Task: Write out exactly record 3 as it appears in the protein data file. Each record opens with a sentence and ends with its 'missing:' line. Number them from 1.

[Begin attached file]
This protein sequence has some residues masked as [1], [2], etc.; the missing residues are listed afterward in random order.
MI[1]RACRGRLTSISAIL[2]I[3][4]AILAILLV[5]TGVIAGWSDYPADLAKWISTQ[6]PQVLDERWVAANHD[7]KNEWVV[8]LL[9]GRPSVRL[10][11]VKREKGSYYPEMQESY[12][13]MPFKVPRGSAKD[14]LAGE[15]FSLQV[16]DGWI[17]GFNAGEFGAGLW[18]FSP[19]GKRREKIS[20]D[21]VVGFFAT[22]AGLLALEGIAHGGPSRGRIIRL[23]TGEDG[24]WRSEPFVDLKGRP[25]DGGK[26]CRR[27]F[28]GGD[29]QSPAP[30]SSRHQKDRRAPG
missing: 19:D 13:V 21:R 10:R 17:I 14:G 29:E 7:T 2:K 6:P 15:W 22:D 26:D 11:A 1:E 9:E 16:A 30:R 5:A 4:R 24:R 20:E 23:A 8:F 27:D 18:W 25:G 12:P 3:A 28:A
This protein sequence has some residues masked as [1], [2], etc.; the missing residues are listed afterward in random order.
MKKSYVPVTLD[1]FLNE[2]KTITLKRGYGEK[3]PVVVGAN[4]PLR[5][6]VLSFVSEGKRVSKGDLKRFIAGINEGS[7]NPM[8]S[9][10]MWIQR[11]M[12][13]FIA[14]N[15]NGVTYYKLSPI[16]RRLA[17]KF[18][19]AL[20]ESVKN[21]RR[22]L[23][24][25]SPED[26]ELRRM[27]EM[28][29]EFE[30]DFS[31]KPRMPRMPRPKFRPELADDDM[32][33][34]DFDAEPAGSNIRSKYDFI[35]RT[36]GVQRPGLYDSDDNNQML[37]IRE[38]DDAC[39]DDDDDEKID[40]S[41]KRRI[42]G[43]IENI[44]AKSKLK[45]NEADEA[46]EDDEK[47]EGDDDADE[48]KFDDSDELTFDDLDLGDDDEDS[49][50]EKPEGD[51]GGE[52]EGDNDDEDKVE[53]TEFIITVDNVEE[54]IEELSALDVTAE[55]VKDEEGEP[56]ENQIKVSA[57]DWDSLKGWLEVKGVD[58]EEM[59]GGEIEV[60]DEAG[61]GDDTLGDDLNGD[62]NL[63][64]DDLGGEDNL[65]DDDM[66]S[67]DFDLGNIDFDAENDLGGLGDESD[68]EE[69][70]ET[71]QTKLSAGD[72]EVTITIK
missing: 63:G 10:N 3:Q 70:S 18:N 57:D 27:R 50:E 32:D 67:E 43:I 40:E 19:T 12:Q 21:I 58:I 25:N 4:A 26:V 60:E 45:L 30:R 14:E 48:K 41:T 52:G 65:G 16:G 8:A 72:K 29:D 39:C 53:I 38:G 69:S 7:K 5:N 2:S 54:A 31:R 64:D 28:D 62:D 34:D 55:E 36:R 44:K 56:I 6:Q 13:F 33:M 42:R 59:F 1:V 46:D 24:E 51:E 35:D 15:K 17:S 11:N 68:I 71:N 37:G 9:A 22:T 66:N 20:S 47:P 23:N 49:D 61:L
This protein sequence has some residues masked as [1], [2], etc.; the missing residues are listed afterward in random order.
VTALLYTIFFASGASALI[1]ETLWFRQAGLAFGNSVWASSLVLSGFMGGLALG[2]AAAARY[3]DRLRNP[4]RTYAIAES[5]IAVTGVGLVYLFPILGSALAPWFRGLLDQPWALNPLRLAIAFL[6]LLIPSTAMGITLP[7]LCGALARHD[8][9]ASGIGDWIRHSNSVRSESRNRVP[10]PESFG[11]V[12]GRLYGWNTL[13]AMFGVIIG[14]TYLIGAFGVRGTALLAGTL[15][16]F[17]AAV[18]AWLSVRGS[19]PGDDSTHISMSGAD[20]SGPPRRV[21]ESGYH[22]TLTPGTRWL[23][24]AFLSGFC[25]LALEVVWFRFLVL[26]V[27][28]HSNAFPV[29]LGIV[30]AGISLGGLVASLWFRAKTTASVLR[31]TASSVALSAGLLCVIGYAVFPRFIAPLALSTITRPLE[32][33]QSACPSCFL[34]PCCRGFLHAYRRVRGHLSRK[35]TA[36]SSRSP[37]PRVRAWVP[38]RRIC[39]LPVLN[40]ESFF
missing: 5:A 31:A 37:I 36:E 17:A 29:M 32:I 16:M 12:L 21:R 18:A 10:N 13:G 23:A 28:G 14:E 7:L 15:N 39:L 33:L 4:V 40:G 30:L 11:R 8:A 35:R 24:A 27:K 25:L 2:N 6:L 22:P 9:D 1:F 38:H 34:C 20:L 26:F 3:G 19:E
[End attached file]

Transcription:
This protein sequence has some residues masked as [1], [2], etc.; the missing residues are listed afterward in random order.
VTALLYTIFFASGASALI[1]ETLWFRQAGLAFGNSVWASSLVLSGFMGGLALG[2]AAAARY[3]DRLRNP[4]RTYAIAES[5]IAVTGVGLVYLFPILGSALAPWFRGLLDQPWALNPLRLAIAFL[6]LLIPSTAMGITLP[7]LCGALARHD[8][9]ASGIGDWIRHSNSVRSESRNRVP[10]PESFG[11]V[12]GRLYGWNTL[13]AMFGVIIG[14]TYLIGAFGVRGTALLAGTL[15][16]F[17]AAV[18]AWLSVRGS[19]PGDDSTHISMSGAD[20]SGPPRRV[21]ESGYH[22]TLTPGTRWL[23][24]AFLSGFC[25]LALEVVWFRFLVL[26]V[27][28]HSNAFPV[29]LGIV[30]AGISLGGLVASLWFRAKTTASVLR[31]TASSVALSAGLLCVIGYAVFPRFIAPLALSTITRPLE[32][33]QSACPSCFL[34]PCCRGFLHAYRRVRGHLSRK[35]TA[36]SSRSP[37]PRVRAWVP[38]RRIC[39]LPVLN[40]ESFF
missing: 5:A 31:A 37:I 36:E 17:A 29:M 32:I 16:M 12:L 21:R 18:A 10:N 13:G 23:A 28:G 14:E 7:L 15:N 39:L 33:L 4:V 40:G 30:L 11:R 8:A 35:R 24:A 27:K 25:L 2:N 6:L 22:P 9:D 1:F 38:H 34:C 20:L 26:F 3:G 19:E